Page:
Meet the 2021 Salida School Board Candidates – by Brooke Gilmore – The Ark Valley Voice
Posted by Brooke Gilmore | Oct 7, 2021
On November 2, the Salida School Board will host the general election for the Board of Education Directors. In preparation for the upcoming election, Ark Valley Voice began its examination of the school board election by asking each candidate the same four questions to help the community to get to know them better.
It should be noted that every candidate received the same questions, and every candidate was given the same time in which to respond as asked to limited their answers to each question to 200 words. The responses below are those received by the deadline in which to respond. Ark Valley Voice waited a few extra days to allow for late responses, but no more responses have been received.
Below are the answers received by Ark Valley Voice in the allotted time. Carrie Coscarella-Mattix, Abby Jefferson, Jennifer Adamson and Catherine Rich did not provide answers before the deadline. While it is unknown whether this is simply a late response, or an effort to avoid explaining the candidate’s willingness to engage with the public on their issues, the lack of response is note-worthy for candidates running for such a public local position.
Candidates running include:
Director District 1
Director District 2
Director District 3
Director District 4
Director District 5
Director At Large
Joe Smith’s Answers
When I was appointed to the Board in 2017, I was looking for a way to give back to the community and make a difference. It has been challenging, difficult, time consuming, and stressful over the years, but also has been extremely gratifying and impactful on my life and I strongly believe we have made a positive impact for the community, staff, and students. I am running for re-election because overall I’ve enjoyed being on the Board. I want to maintain Board stability and leadership as we continue to navigate out of the pandemic, deal with financial challenges, workforce shortages, a housing crisis, staff and student health and wellness, and lastly, finish the work we began around the education students will obtain in Salida, which directly and indirectly ties back to one of the most significant things we accomplished during my time on the Board; annexation of CMC into our community.
Joe Smith, running for reelection for the District 4 position. Courtesy photo.
Some of the immediate challenges we face are the same ones the entire community faces being a growing mountain community, but also the significant education challenges throughout the state and even nationwide. We have a workforce shortage, and educators are leaving the profession faster than coming in, and in a town like Salida, finding housing for the workforce is becoming increasingly challenging. Fortunately, our financial position is stable, but we must continue focusing our efforts on better pay throughout the district in order to maintain the academic standards we have come accustomed to. We have to continue to develop relationships with community partners in order to provide the necessary support for our staff and students’ needs, provide educational pathways to ensure our students successes beyond high school, and maintain our stability in operations because the school system is a critical system to the success of their local communities. This is all while we navigate the pandemic with the priority being that we maintain in-person instruction.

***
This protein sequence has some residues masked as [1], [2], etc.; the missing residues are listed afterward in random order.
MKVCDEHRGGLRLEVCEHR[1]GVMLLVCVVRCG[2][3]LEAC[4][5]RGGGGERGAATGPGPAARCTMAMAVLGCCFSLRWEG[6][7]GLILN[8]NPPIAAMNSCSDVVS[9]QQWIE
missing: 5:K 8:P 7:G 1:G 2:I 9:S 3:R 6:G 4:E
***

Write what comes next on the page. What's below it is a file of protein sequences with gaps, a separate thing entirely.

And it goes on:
Some of our long-term goals will stem from short term goals we have outlined in building community partnerships and will change as the community wants and needs change. However, we currently know that the community voted to annex CMC into this community to have a partner help meet our community needs for higher education, but also to help create more opportunities for students in the district. Continuing to optimize this relationship to its fullest extent is not only a district goal but should be a community goal. The district also has growth challenges facing us, and we have little options for building sites to serve the needs of the future for Salida and Poncha Springs. The recent acquisition of the Oak St. property will help some of our growth needs, but additional opportunities in Poncha Springs and Salida need to be considered for 20 plus years from now. Lastly, we may need to develop more housing in order to attract and retain employees.
I was born and raised in Salida and upon graduating from college, I was fortunate enough to move back to my hometown and raise my family. My wife and I now have four beautiful daughters and we both are actively involved in the schools and community. Professionally, I’ve worked at High Country Bank since 2007 and have been the VP of Commercial Lending (since 2013, I believe) overseeing all of our small business and commercial loans for the Bank. With that, I feel that I bring strong financial background and understanding, stability, leadership, knowledge from all I’ve learned being on the board, as well as an understanding of the community I’ve been a part of for so long.
I’ve been fortunate to be on the School Board for the past four years and look forward to the continued opportunity to serve.
Mandy Paschall’s Answers
I strongly believe public schools should be the means to provide quality education to all kids in our community. I am running for the school board because I believe in the Salida School District mission, which in summary states, that every child deserves access to a quality education in a safe and secure environment. Our goal is to prepare our students “to achieve their greatest potential”, and I want our students to be successful in whatever path they choose post-graduation. To accomplish this, we must ensure competency in core subjects – reading, writing, math, and science. Good schools can challenge some kids while great schools can challenge all kids.